The problem is the Egyptian chronology. The reason it is so easy to deny that evidence of the exodus exists is because scholars rely on a lack of corroborating evidence between the relative chronologies of the Bible and ancient Egypt.

One of those histories is wrong. One isn’t.


Egyptian chronology has been distorted by biased researchers. Their interpretations of the facts are intended to undermine the authority of the Bible by contradicting its claims against the actual historical evidence. These so-called discoveries undermine the faith of those Christians who are subjected to this viewpoint in public school, college, and adulthood. The academics accomplish this effect by assuming Egyptian history is the correct foundation upon which all other ancient chronologies should stand.

They lean on a weak reed. As the cost of information falls in the digital age, and access to the Internet and a diversity of news sources spreads, the old gatekeepers are gradually losing control over the flow of information. This is beginning to undermine their authority. It will continue to do so. Isaiah’s old words remain true: “Lo, thou trustest in the staff of this broken reed, on Egypt; whereon if a man lean, it will go into his hand, and pierce it: so is Pharaoh king of Egypt to all that trust in him” (Isaiah 36:6).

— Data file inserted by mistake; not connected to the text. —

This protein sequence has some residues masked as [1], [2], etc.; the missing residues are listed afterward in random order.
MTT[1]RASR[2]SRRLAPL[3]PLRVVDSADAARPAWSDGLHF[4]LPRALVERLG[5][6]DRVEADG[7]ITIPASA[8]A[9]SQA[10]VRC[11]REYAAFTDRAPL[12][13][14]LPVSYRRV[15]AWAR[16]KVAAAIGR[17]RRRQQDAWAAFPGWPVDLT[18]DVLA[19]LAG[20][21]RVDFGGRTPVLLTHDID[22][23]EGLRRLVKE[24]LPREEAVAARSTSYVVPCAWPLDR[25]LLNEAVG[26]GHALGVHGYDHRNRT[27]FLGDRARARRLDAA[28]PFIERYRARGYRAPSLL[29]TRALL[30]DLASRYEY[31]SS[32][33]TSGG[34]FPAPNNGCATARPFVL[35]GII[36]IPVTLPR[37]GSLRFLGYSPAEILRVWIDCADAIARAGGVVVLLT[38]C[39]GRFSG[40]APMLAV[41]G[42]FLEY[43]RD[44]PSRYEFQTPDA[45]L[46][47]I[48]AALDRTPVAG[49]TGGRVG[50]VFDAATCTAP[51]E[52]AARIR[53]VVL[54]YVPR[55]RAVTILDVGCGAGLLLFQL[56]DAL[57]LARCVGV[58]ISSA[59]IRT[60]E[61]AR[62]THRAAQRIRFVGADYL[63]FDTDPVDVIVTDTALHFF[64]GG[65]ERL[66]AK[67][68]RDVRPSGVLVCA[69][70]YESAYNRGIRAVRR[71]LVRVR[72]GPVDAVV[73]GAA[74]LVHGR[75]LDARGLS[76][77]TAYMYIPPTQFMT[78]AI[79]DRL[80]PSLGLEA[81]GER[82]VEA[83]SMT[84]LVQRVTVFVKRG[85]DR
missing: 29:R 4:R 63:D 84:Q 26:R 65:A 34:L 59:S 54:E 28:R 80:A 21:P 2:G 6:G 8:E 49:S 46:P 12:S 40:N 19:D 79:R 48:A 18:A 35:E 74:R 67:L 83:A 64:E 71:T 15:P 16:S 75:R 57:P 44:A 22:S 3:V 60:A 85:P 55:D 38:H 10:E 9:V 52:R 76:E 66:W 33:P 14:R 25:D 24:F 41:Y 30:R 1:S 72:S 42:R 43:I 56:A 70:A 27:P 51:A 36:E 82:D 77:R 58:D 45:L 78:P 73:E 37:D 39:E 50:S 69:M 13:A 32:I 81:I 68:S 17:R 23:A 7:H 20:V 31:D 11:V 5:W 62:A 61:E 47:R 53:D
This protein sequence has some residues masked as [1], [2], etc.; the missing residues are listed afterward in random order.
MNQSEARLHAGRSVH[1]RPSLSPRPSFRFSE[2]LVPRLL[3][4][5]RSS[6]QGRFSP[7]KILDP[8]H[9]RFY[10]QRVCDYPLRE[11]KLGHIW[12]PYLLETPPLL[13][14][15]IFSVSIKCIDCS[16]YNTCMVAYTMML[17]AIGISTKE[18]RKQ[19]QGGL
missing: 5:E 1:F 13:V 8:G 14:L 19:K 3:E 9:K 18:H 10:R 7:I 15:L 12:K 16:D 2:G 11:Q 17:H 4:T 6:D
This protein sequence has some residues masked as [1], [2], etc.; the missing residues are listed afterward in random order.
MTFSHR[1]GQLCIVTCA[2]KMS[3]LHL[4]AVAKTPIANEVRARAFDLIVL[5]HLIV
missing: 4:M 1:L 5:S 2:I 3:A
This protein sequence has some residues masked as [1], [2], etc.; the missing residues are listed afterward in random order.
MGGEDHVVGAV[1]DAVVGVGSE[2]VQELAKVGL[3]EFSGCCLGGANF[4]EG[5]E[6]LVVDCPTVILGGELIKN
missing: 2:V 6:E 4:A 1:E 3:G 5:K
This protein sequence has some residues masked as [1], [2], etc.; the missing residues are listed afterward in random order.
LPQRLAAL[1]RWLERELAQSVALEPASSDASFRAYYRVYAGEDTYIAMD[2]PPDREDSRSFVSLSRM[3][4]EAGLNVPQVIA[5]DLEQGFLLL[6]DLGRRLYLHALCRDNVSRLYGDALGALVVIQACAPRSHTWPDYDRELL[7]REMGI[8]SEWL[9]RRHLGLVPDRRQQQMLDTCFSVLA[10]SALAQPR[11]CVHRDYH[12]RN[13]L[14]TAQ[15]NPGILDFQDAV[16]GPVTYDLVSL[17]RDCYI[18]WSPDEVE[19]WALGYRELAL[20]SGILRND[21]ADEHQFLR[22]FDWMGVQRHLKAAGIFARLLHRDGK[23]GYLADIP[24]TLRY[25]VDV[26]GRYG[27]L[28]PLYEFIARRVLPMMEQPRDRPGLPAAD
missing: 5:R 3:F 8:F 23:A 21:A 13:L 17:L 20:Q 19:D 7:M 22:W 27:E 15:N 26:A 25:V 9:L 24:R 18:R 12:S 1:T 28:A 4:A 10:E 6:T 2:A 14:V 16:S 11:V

Other individuals, relying on independent wealth who do not need the salaries or tenureships promised by the university system, have been eroding confidence in the prevailing viewpoint since at least the 1950s. Immanuel Velikovsky initiated this process with his book Ages in Chaos (1952). Donovan Courville extended it with his book The Exodus Problem (1971). David Rohl picked up the torch in the mid-1980s, and he continues to run with it today.

Gary North wrote about the problem of Egyptian chronology in Appendix A of Authority and Dominion. You can download it by clicking the link:

Jesus said that fools build their houses on foundations made of sand. Great will be the fall of conventional Egyptian Chronology.


3 responses to “Egyptian history is wrong, and why it should matter to you

  1. Good post; one should be cautious with those invoking Egyptology in critiquing the Bible

  2. Pingback: Defending the Christian worldview against a Harvard-educated evolutionary biologist | Rebuild Your Biblical Worldview

  3. Pingback: Superstitious Scientists | Rebuild Your Biblical Worldview